There is some danger associated with going too far outside the ground model. One of the key aspects of forcing is that we can understand it from inside the ground model: the forcing relation $p \Vdash \phi$ is definable! Of course, it is not possible to define this relation without understanding what conditions and names are. Working with sets or proper classes (definable classes in ZFC or actual classes in NBG) ensures we always understand what conditions and names are and that the forcing relation is definable.

  • $\begingroup$ I'm not sure how this answers my question. In case it wasn't clear, I'm wondering what extra forcing/consistency results we get using class forcing over large set forcing. $\endgroup$
    – David Roberts
    Commented Oct 22, 2012 at 4:39
  • $\begingroup$ It's the other way around: you have more options with large set forcing than with class forcing (all else being equal). However, the underlying consistency assumptions are weaker with class forcing than with large set forcing, but only at face value. $\endgroup$ Commented Oct 22, 2012 at 12:03
  • $\begingroup$ Do you mean in Con(A_class) -> Con(X) vs Con(A_largeset) -> Con(X), where A_* is the axioms of interest, Con(A_class) is a priori weaker? I'm thinking however of the additional assumptions, like "$\exists$ proper class of x cardinals", that one might make. The alternative is to consider an unbounded set below $\kappa$ of x cardinals, but this would require extra on $\kappa$. But that's another question. $\endgroup$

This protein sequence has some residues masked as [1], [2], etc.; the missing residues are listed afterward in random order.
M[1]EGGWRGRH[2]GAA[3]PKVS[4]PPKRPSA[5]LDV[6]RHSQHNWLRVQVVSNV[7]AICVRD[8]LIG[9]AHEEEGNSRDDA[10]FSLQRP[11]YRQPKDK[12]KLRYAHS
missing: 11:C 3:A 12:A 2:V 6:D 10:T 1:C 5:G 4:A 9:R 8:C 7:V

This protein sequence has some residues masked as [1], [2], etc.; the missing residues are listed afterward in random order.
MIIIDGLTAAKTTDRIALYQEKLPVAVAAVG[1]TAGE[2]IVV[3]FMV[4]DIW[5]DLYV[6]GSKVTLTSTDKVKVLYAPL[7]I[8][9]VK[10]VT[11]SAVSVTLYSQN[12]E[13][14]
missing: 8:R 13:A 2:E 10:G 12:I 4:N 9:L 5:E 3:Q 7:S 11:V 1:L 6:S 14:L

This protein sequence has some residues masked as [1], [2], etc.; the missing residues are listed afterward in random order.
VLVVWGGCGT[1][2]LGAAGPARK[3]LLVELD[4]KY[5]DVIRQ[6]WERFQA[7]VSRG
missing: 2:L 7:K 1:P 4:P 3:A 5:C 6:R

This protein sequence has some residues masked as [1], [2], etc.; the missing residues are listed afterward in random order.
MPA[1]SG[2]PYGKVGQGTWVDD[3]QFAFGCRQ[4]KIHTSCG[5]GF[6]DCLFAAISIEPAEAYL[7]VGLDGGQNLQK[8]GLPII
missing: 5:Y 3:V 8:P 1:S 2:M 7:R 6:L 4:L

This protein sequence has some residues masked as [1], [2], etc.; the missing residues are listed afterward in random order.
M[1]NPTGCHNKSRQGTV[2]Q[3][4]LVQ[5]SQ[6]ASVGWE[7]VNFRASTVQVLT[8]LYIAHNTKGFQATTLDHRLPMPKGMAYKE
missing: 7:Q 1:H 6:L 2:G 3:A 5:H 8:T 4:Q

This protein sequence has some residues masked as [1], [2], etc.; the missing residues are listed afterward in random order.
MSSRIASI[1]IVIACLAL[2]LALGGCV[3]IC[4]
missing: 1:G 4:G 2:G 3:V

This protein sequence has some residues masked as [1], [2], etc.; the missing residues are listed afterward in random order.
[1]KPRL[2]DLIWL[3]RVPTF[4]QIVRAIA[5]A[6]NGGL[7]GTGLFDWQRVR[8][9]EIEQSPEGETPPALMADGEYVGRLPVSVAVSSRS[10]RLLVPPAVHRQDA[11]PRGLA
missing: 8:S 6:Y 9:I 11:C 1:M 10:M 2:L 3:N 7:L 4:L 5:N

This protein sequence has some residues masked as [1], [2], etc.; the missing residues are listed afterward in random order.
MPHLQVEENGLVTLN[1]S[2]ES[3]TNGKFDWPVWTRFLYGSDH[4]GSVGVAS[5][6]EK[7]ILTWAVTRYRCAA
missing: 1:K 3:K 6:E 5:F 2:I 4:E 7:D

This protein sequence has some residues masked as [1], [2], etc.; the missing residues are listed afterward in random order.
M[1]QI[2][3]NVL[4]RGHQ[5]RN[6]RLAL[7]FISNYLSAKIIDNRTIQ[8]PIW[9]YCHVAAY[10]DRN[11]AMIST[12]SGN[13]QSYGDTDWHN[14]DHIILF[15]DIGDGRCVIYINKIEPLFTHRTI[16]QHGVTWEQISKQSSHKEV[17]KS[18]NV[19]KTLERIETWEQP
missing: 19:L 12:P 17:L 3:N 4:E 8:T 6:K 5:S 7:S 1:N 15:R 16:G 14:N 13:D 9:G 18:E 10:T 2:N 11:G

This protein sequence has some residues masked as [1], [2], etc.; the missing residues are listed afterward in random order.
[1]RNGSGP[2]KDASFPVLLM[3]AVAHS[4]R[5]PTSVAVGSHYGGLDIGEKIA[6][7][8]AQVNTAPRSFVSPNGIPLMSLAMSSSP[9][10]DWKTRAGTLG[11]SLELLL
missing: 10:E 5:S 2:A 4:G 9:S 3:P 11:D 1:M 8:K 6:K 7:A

– David Roberts
    Commented Oct 22, 2012 at 19:00
  • $\begingroup$ The theory NBG is equiconsistent with ZFC but the large set approach assumes that $\kappa$ is inaccessible. At face value, with classes we get that $Con(A) \to Con(B)$ is provable in NBG and with large set we only get that $Con(A) \to Con(B)$ is provable assuming the existence of an inaccessible cardinal. This large cardinal hypothesis is actually not necessary but circumventing it requires some less than natural steps, the least of which is perhaps working in NBG instead. $\endgroup$ Commented Oct 22, 2012 at 19:23